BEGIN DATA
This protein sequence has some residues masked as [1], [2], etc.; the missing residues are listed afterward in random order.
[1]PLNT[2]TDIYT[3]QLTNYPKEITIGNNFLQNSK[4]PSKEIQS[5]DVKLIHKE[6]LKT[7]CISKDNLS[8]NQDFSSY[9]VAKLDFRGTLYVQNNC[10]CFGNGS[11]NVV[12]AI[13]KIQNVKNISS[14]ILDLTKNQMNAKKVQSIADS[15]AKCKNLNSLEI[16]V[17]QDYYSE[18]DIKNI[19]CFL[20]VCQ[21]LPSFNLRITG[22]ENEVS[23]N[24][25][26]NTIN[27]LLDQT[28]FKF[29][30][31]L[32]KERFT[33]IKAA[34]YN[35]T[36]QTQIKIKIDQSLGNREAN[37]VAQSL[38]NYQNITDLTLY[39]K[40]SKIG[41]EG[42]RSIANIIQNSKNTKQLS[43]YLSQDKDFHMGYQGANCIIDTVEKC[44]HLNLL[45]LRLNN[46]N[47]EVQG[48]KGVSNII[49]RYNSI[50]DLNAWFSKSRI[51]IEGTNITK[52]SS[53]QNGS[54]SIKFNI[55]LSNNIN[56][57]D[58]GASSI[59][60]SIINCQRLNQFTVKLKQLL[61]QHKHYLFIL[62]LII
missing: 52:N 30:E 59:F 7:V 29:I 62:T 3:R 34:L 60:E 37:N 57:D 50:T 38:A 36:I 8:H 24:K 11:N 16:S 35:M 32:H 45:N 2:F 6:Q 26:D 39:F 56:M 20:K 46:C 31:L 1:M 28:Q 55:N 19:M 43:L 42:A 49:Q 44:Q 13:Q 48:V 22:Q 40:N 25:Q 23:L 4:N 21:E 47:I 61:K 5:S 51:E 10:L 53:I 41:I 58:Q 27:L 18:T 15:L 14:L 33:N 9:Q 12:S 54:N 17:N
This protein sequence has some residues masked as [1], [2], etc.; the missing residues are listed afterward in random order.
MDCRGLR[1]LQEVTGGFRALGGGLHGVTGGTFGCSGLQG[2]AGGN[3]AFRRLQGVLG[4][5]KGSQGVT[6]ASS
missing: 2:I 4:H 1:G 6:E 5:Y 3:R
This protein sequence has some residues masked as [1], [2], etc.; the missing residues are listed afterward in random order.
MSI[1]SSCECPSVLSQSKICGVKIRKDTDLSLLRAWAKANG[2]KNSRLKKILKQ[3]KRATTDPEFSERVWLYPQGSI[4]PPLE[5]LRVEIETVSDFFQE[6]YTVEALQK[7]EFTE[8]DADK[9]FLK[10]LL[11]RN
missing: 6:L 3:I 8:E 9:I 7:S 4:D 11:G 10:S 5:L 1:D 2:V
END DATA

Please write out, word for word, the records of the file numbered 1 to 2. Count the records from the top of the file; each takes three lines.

This protein sequence has some residues masked as [1], [2], etc.; the missing residues are listed afterward in random order.
[1]PLNT[2]TDIYT[3]QLTNYPKEITIGNNFLQNSK[4]PSKEIQS[5]DVKLIHKE[6]LKT[7]CISKDNLS[8]NQDFSSY[9]VAKLDFRGTLYVQNNC[10]CFGNGS[11]NVV[12]AI[13]KIQNVKNISS[14]ILDLTKNQMNAKKVQSIADS[15]AKCKNLNSLEI[16]V[17]QDYYSE[18]DIKNI[19]CFL[20]VCQ[21]LPSFNLRITG[22]ENEVS[23]N[24][25][26]NTIN[27]LLDQT[28]FKF[29][30][31]L[32]KERFT[33]IKAA[34]YN[35]T[36]QTQIKIKIDQSLGNREAN[37]VAQSL[38]NYQNITDLTLY[39]K[40]SKIG[41]EG[42]RSIANIIQNSKNTKQLS[43]YLSQDKDFHMGYQGANCIIDTVEKC[44]HLNLL[45]LRLNN[46]N[47]EVQG[48]KGVSNII[49]RYNSI[50]DLNAWFSKSRI[51]IEGTNITK[52]SS[53]QNGS[54]SIKFNI[55]LSNNIN[56][57]D[58]GASSI[59][60]SIINCQRLNQFTVKLKQLL[61]QHKHYLFIL[62]LII
missing: 52:N 30:E 59:F 7:V 29:I 62:T 3:R 34:L 60:E 37:N 57:D 50:T 38:A 36:I 8:H 24:K 11:N 16:S 35:M 32:H 45:N 2:F 6:Q 26:D 39:F 56:M 20:K 46:C 31:L 1:M 28:Q 55:N 19:M 43:L 42:A 49:Q 44:Q 13:Q 48:V 22:Q 40:N 25:Q 23:L 4:N 21:E 47:I 61:K 5:S 51:E 10:L 53:I 41:I 58:Q 27:L 18:T 15:L 14:L 33:N 9:Q 12:S 54:N 17:N
This protein sequence has some residues masked as [1], [2], etc.; the missing residues are listed afterward in random order.
MDCRGLR[1]LQEVTGGFRALGGGLHGVTGGTFGCSGLQG[2]AGGN[3]AFRRLQGVLG[4][5]KGSQGVT[6]ASS
missing: 2:I 4:H 1:G 6:E 5:Y 3:R